Give Thanks For Real This Year
A lot of us, even during this week of Thanksgiving, tend to take for granted the blessings in our lives. We might take a moment to reflect, but then the plates get passed around and the football game is on, and that is about as far as our meditation goes.
The movie, The Blind Side, has a scene when Big Mike is given a room at his new home. He comments, “I never had one of these before.” Leigh Anne Tuohy, his soon to be adoptive mother, asks “Your own room?” Mike replies, “A bed.”
My family watched this, and I could see how dumbfounded my boys all were. They could not even fathom going without something so commonplace as a bed.
On any given day, the average person could list many reasons why they are thankful. Steady job, roof over their head, enough food to eat, and family are among the blessings many would mention. Those are all great to have.
But what if you don’t?
As of the 2010 Census, there were over 47 million people living at or below the poverty line. That’s the combined population of Wyoming, Vermont, Washington D.C., North Dakota, Alaska, South Dakota, Delaware, Montana, Rhode Island, New Hampshire, Maine, Hawaii, Idaho, West Virginia, Nebraska, New Mexico, Nevada, Utah, Kansas, Arkansas, Mississippi, Iowa, Connecticut, Puerto Rico, Oklahoma, and Oregon. Plus about 400,000 more. When holidays come around, it can be especially stressful when there is barely enough to eke by day to day, never mind worrying about celebrating something.
Even more troubling are the children who are separated from family during the holidays. On any given day, there are roughly 400,000 kids in the foster care system. That is equivalent to every child in the Chicago public school system. These are kids with little reason to be thankful, much less a family with whom they can sit with and ponder what being thankful means. I recently wrote about one such child and his struggle to just find a family.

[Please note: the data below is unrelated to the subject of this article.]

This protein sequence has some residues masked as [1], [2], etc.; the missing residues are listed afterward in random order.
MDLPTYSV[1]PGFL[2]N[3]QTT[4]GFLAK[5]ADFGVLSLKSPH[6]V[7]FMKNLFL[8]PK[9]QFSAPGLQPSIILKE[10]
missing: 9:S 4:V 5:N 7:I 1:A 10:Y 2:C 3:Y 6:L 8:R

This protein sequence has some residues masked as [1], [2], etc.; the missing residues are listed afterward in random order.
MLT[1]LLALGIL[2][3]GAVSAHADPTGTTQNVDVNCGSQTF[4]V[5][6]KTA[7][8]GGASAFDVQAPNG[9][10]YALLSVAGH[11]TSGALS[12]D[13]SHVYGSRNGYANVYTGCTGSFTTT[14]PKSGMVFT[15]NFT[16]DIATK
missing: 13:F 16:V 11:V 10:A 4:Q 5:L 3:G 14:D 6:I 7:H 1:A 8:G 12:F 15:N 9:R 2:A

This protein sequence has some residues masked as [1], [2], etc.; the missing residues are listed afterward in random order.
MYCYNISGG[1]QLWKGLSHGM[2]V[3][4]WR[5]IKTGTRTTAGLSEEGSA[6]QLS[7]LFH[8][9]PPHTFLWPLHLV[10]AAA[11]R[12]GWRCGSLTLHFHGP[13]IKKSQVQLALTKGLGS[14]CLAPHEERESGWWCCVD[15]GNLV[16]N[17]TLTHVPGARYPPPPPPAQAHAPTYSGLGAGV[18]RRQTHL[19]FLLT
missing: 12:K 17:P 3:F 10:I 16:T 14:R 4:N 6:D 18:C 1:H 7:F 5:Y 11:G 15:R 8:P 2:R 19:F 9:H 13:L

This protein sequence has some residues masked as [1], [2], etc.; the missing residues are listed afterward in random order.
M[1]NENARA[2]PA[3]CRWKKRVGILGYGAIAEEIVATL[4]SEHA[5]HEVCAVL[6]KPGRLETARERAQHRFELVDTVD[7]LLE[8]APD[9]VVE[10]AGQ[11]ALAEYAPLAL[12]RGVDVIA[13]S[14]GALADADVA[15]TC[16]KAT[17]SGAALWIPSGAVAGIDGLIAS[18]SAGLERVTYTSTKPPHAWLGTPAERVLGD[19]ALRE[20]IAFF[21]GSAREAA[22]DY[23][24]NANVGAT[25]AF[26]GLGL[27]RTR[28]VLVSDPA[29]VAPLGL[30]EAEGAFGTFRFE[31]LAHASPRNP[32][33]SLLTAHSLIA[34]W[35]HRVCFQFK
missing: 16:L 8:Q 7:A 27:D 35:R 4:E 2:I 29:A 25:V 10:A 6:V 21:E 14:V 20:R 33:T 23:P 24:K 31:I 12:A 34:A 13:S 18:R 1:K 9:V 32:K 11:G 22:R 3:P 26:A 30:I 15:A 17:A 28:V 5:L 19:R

There are so many others that will be alone or wanting during the holidays. Our country has an elder population of over 40 million (aged 65+) as of 2010. It is estimated that over 30% of these people live alone. They may get together with relatives or friends on some occasions, but after decades of being around a family of some sort, many of these seniors now face almost every day by themselves.
Another hard pressed segment of the population is homeless veterans. There are over 58,000 in the United States. After serving their country and risking their lives, it is difficult for some service members to transition to the civilian world. Many have untreated psychological issues, often compounded by drug and alcohol addictions.
In one way or another, it would be very easy for most of us to find someone that has less to be thankful for than ourselves. Maybe even as close as next door.
Recently, Penn Jillette, the speaking half of the magic-comedy duo Penn and Teller, was discussing poverty in our country and what we should do about it. He doesn’t favor government intervention; he thinks we should work to help those in our communities ourselves. To paraphrase, he essentially said that since one in five people are poor, that leaves four that can help the one.
There is no need to feel guilty for being prosperous and dampen the holiday season. For my part, I am hoping that this year, as part of our appreciation for the great things going on in our lives, we can find a way to give hope to someone else.
So please, enjoy your family and friends and what you have made for yourself; you have earned that. Just remember to share that good fortune with someone else so their lives can be enriched as well. Whether through a cash donation or a donation of our time, everyone can find a worthy cause that needs help. What better way to celebrate Thanksgiving than to give another a reason to be thankful?